4.  Thicker portions of the slab can be a clue to a grade beam or footing that would need to be marked out, or a change in thickness can indicate a trench that has been previously made that would indicate a utility below.

Diagnosing bottom of slab

In the example below, the slab does not contain any steel reinforcing.  The bottom of the slab should be assumed to be the first layer of reflection that has movement from being poured on soil.  The reflection from the bottom of the slab may not be as bright as the bottom of the stone base.

diagnosed as a slab

Below, the slab contains rebar, not mesh.  The bottom of the stone base gives a powerful reflection, and the bottom of the slab is subtle.  If the slab appears to be very thick and the bottom seems to be more than about 2” below the reinforcing, red flag!Investigate further, look closer, and get a second opinion.

diagnosed as a slab
Locating Conduits

Main feeds and high voltage conduits will often be and should be buried or trenched into the soil, as shown in the photo to the right.  However, they are not always this deep and could be directly below the slab or in danger of being damaged by a saw-cutting blade. All conduits should be marked on the surface even if they are beyond the depth of the saw blade.  Also, always verify with the client whether there will be excavation beyond the saw cutting depth.

Locating Conduits

Conduits are most common to lie directly on the grade with the mesh placed on top.  This makes them challenging to locate below the mesh, and they can also blend in with the reflection from the bottom of the slab.

Using a locator in Power mode will often find main feeds, but it should not be assumed that Power will locate all conduits, especially low voltage conduits that are not actively drawing power at the scanning time. These conduits would still be considered live but may not have enough current to be detectable. See utility locating training documents for further training on using passive modes and other locating tips.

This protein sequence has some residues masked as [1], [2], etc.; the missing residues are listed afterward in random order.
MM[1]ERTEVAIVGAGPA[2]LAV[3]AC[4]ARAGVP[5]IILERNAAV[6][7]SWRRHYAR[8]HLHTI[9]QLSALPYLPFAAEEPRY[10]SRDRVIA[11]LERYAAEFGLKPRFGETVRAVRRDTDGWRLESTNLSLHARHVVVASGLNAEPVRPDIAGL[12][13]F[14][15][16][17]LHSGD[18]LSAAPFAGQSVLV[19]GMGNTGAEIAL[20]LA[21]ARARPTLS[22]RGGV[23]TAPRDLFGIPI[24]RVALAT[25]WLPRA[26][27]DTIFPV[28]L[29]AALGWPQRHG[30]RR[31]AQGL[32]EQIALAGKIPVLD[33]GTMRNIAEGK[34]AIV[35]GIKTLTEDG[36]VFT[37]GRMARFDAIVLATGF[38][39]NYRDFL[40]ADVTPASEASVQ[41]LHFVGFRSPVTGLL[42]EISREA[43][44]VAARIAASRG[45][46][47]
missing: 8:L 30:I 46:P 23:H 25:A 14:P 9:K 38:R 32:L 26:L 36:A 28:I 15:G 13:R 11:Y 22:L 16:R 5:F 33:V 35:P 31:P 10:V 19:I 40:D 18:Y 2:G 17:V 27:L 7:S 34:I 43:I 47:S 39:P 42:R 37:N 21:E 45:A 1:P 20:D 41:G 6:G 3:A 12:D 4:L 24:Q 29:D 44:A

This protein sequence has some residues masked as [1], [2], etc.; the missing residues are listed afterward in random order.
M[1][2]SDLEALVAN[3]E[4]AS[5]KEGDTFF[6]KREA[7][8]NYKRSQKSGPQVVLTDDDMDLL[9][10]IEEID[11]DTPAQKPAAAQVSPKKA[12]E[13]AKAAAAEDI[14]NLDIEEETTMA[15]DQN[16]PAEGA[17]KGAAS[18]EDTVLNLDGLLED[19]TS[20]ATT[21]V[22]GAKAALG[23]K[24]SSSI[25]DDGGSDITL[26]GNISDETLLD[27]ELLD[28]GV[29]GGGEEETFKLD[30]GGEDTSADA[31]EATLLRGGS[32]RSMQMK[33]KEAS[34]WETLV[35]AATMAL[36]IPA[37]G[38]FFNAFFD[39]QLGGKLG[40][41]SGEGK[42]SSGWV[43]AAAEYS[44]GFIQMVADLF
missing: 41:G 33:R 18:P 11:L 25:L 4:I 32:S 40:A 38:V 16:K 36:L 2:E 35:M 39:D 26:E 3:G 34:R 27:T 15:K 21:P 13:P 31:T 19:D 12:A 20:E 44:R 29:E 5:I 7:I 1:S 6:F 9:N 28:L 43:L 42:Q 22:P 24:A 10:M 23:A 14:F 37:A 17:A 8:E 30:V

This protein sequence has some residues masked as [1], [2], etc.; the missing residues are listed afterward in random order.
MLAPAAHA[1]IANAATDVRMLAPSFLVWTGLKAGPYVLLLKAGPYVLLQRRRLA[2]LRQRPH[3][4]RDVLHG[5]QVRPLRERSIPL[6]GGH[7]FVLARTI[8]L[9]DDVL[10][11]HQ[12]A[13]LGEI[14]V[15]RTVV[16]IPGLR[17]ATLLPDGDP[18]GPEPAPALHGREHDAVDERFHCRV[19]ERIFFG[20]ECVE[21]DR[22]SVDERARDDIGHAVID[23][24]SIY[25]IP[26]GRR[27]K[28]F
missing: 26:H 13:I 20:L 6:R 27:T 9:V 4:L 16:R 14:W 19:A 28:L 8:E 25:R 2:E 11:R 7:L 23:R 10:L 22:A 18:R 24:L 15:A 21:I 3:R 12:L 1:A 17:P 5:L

Anything that doesn’t fit the pattern should be marked as a conduit, including something at a different spacing, depth, or angle than the reinforcing or if it has a different reflection.  

This should be an easy one. There is something that breaks the pattern below the mesh. The tricky part is knowing how wide to mark it or how many conduits might be there.  There may be multiple conduits here and would need to be marked wide.  A cross-polarized scan may give a better view of these.

diagnosed as a slab

In this example below, the deeper items are known to be conduits. Slabs on grade rarely have two layers of rebar, and if they did, the two layers would be consistent spacing.  Also, the reflection of the items on the left is negative (black) rather than positive and looks different than the rebar.  These would be marked as conduits regardless of whether a power reading could be detected or whether these run on angles or in line with the rebar. These conduits are near the bottom of the slab but are in the slab.

diagnosed as a slab

Like the previous image, most slabs on grade do not have two layers of rebar.  If it did, then the lower layer should be a reasonably even spacing.  The spacing in slab on grade tends to be much more consistent than an elevated slab since the load should be spread evenly through out.  The spacing and depths of the lower items change, and the reflections are different on some of them means that they should all be marked as a conduit. In addition, if there was a bottom layer of rebar, it would need to be running in both directions.  A scan in the opposite direction would reveal that these are not rebar in a grid/mat, and again, these would all need to be marked as conduits.

diagnosed as a slab

Verifying Mesh Overlap

Wire mesh never needs to be marked out as long as it can be confirmed to be wire mesh. Every sheet of wire mesh will overlap with the next sheet.  We typically refer to this as mesh overlap.  Seeing overlap in an evenly spaced pattern is one of the clues to confirming wire mesh reinforcement.  However, overlap can be problematic because it is tough for the GPR to penetrate through the tight spacing at the overlapped area, and conduits can be hard to see below the overlap.  Overlap can also appear to be a conduit due to the extra reflections and could give a false positive.

Verifying Mesh Overlap